What is Backflow in Plumbing?


Did you know that there is a potential for water to flow backward through your plumbing? This can happen when something blocks the natural flow of water and causes a pressure imbalance. In this blog post, we’ll cover the basics of backflow and teach you how to prevent backflow from happening.

What is backflow?

Backflow is a condition in which water flows in an unintentional direction while moving through plumbing pipes.

What causes backflow?

Backflow is caused by an unintentional change in the pressure of a water distribution system.

As water moves through the pipes in your home, friction between the water and the pipe walls causes the pressure in the system to drop. This drop in pressure is natural and is unrelated to backflow.

However, when there is a sudden change in pressure, such as when a fire hydrant is opened or a water main breaks, the pressure in the system can drop suddenly. This sudden change in pressure can cause water to flow backward in the pipes, contaminating your home’s water supply.

What are the types of backflow?

There are two main types of backflow: back pressure and back-siphonage.

  • Back pressure – Back pressure is a type of backflow where there is an increase in pressure in a downstream piping system. When the downstream pressure becomes greater than the supply pressure, backflow occurs. For example, if your boiler’s pressure relief valve is set too high, it can cause back pressure in your home’s piping system. The water from the boiler will flow backward, through the piping system, and into your home’s water supply.
  • Back siphonage – Back siphonage is a type of backflow that can occur when there is a drop in water pressure. If the water pressure in a water distribution system falls below the ambient pressure, backflow can occur. Back siphonage can happen if the main water line breaks or if there is a power outage. When this happens, the water in the pipes can start to flow backward, causing dirty water to flow into your home. Using too much water can also cause back siphonage. If you use too much water at once, it can lower the water pressure in the system, causing backflow.

What are common causes of backflow?

A few common causes of backflow are:

  • Water main break – A water main break can cause a sudden drop in water pressure, leading to backflow.
  • Power outage – A power outage can cause a pump to fail, leading to a drop in water pressure and backflow.
  • A clogged drain – If your drain is clogged, it can cause the water to back up and eventually overflow.
  • An obstruction downstream – This can be caused by anything that is blocking the flow of water, such as a broken pipe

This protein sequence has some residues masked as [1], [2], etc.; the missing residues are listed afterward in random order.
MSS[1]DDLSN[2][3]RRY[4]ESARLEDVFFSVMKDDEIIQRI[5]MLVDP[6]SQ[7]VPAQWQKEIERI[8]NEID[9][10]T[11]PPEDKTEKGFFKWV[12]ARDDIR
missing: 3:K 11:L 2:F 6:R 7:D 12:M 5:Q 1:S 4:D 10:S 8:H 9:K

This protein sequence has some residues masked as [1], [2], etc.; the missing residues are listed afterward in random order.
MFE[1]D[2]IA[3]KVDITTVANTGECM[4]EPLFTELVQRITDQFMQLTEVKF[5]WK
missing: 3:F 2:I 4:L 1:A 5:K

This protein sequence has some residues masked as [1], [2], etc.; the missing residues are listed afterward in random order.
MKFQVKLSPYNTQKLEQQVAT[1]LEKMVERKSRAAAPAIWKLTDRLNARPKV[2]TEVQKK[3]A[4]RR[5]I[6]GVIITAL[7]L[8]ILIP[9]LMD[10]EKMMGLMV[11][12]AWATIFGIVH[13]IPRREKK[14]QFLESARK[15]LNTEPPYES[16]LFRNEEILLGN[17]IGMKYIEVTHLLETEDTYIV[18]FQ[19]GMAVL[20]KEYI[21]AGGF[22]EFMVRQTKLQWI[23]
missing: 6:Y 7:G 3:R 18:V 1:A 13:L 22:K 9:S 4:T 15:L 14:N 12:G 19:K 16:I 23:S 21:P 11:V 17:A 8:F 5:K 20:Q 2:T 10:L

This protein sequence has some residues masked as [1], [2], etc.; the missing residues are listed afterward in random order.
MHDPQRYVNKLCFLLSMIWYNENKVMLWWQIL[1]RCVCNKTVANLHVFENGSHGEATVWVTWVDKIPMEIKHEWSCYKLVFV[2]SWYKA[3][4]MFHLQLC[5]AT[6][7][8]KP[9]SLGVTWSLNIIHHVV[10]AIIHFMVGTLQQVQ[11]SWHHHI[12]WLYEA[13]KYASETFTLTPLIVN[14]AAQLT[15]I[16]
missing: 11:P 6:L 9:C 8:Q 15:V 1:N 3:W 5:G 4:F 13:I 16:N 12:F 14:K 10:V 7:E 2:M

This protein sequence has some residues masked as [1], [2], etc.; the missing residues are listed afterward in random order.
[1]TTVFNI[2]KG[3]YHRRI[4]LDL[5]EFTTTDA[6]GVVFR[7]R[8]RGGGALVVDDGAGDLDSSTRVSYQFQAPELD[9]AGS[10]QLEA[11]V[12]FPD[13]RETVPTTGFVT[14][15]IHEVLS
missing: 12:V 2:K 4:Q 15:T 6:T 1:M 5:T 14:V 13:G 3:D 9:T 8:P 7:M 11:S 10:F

• An obstruction in the piping – This can be caused by anything that is blocking the flow of water, such as a build-up of sediment or a blockage.
  • Fire hydrant usage – When a fire hydrant is opened, it can cause a sudden drop in water pressure.

What are the consequences of backflow?

If left untreated, backflow can cause serious damage to your home. Backflow can contaminate your water supply, damage your plumbing system, and cause flooding. In some cases, backflow can even lead to structural damage to your home. Expenses associated with backflow can be costly, so it is important to take steps to prevent backflow from happening.

What should be done if backflow does occur?

If backflow does occur, the first step is to shut off the water supply to the home. This will prevent contaminated water from entering the plumbing system. Next, it is important to contact a licensed plumber or backflow specialist. They will be able to determine the cause of the backflow and take steps to fix the problem. In some cases, a simple repair may be all that is needed. However, in more serious cases, the entire backflow prevention system may need to be replaced.

How can backflow be prevented?

There are a few things you can do to prevent backflow:

  • Have a professional inspect your plumbing system regularly to ensure that it is in good working condition.
  • Install a backflow prevention device in your home.
  • Be sure to repair any leaks in your plumbing system as soon as possible.
  • If you experience a drop in water pressure, be sure to contact your local water provider.
  • If you have a clogged drain, be sure to clear it as soon as possible.

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